In July of 2008, the U.S. Federal Government provided Freddie Mac and Fannie Mae with an unlimited credit line at the U.S. Treasury, and authorized the U.S. Treasury to purchase equity shares in the two entities, if necessary. A little over a month later, in September of 2008, the U.S. Federal Government seized control of Freddie Mac and Fannie Mae in order to avoid a complete financial collapse.
Investors have seen their portfolios and retirement accounts depleted by the collapse of Fannie Mae and Freddie Mac. All brokers have a responsibility to only recommend investments that are in line with their client’s risk tolerance and they should never over expose a client to single investment.
Brokers should have worked with their clients to diversify out of their Fannie Mae and Freddie Mac holdings as it became clear that the subprime mortgage crisis would have effects on these two companies.
If you feel your broker or brokerage failed to protect your portfolio by investing in Fannie Mae or Freddie Mac by putting their interests ahead of yours or because of incompetence or negligence, contact a Securities Arbitration Lawyer for a free consultation on how to recover your losses and hold your broker accountable. To speak with an attorney, call 888-760-6552, or visit www.stockmarketlawsuit.com. Soreide Law Group, PLLC., representing investors nationwide before FINRA the Financial Industry Regulatory Authority.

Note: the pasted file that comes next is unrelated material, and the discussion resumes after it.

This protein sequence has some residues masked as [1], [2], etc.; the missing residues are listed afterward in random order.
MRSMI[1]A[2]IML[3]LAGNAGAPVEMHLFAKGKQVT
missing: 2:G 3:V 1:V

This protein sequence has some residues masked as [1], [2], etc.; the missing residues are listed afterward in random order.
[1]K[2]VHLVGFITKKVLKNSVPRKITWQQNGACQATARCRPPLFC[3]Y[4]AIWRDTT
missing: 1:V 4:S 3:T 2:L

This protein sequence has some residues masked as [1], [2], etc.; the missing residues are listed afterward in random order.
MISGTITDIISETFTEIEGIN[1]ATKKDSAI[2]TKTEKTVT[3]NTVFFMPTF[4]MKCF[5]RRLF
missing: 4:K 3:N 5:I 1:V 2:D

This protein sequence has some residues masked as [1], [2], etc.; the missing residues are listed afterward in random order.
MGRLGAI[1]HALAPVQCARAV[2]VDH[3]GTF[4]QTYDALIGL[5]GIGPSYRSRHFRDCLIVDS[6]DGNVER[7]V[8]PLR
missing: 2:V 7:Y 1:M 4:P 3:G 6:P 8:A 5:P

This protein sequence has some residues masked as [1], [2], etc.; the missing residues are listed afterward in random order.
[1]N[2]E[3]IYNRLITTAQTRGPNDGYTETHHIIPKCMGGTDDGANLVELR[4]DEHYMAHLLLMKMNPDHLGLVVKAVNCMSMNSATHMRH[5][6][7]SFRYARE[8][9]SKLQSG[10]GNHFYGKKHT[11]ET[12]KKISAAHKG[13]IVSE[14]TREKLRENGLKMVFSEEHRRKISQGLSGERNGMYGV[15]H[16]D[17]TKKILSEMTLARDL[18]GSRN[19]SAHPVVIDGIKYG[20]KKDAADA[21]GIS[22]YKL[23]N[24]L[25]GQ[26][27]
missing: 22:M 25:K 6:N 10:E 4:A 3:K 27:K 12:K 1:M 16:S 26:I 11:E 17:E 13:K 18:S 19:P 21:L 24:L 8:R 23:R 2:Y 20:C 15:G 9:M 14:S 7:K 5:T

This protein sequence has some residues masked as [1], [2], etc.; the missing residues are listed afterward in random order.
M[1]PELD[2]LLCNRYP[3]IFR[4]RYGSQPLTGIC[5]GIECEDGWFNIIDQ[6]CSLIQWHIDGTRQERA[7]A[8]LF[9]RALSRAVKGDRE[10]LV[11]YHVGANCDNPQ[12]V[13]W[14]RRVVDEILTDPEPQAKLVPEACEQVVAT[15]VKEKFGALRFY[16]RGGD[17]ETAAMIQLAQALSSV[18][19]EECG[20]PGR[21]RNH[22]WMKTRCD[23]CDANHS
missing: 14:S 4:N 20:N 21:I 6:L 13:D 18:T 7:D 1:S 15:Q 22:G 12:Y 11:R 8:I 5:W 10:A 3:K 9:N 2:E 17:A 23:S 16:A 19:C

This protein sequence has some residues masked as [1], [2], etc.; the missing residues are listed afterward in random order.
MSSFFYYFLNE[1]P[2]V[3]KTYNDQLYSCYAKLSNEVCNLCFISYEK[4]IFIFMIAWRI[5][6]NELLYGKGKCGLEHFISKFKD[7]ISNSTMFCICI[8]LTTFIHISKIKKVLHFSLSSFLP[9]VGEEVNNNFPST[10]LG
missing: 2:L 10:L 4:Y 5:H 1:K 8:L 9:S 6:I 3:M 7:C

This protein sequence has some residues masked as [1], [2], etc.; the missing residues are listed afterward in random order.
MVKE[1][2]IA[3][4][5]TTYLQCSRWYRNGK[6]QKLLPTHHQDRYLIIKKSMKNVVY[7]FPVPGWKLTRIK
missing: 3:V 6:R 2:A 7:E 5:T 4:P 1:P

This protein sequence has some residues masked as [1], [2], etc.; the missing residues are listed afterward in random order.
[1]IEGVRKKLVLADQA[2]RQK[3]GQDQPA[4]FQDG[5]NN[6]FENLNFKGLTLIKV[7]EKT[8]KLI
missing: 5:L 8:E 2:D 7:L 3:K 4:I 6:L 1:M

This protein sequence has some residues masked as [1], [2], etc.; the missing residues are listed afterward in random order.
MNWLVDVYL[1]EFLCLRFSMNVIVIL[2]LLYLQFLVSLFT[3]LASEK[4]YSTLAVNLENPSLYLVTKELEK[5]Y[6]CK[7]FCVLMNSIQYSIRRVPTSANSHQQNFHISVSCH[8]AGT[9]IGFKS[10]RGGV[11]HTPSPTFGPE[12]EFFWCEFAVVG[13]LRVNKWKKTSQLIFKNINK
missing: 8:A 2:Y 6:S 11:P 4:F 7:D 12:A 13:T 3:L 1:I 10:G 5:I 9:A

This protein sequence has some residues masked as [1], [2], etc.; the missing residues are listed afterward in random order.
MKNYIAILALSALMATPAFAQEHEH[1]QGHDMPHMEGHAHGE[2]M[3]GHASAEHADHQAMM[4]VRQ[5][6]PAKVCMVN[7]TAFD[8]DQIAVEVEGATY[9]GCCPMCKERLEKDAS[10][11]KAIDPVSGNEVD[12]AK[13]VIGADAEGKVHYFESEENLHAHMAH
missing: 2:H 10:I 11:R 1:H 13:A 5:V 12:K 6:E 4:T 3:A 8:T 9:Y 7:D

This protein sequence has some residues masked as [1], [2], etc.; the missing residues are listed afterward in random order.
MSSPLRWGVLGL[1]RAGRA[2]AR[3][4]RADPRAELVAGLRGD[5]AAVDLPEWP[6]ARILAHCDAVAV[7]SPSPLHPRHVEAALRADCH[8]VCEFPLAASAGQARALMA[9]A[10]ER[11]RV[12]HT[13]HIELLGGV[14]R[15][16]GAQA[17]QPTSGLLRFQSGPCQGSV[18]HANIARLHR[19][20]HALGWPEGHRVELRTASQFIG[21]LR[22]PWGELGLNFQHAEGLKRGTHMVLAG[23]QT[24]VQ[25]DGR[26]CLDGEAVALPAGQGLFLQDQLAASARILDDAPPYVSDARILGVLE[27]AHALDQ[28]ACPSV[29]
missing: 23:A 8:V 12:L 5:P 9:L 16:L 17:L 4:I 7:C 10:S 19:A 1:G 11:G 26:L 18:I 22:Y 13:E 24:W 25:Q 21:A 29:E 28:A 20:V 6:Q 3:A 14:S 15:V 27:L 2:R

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Soreide Law Group, PLLC, is currently representing investors who were sold ProShares Funds and other ETFs by their brokers. These funds have subjected investors to more risk than was disclosed and resulted in huge losses by investors. The leveraged ETFs include but are not limited to the following ProShares Funds in which investors have suffered sizable losses:
o ProShares UltraShort Russell 2000 (SKK)
o ProShares UltraShort Real Estate ETF (SRS)
o ProShares Ultra Financials ETF (UYG)
o ProShares UltraShort Dow 30 ETF (DXD)
o ProShares UltraShort Financials ETF (SKF)
o ProShares UltraShort FTSE/Xinhua 25 ETF (FXP)
o ProShares UltraShort Gold ETF (GLL)
o ProShares UltraShort DJ-AIG Crude Oil ETF (SCO)
o ProShares UltraShort Oil & Gas ETF (DUG)
o ProShares UltraShort MSCI Emerging Markets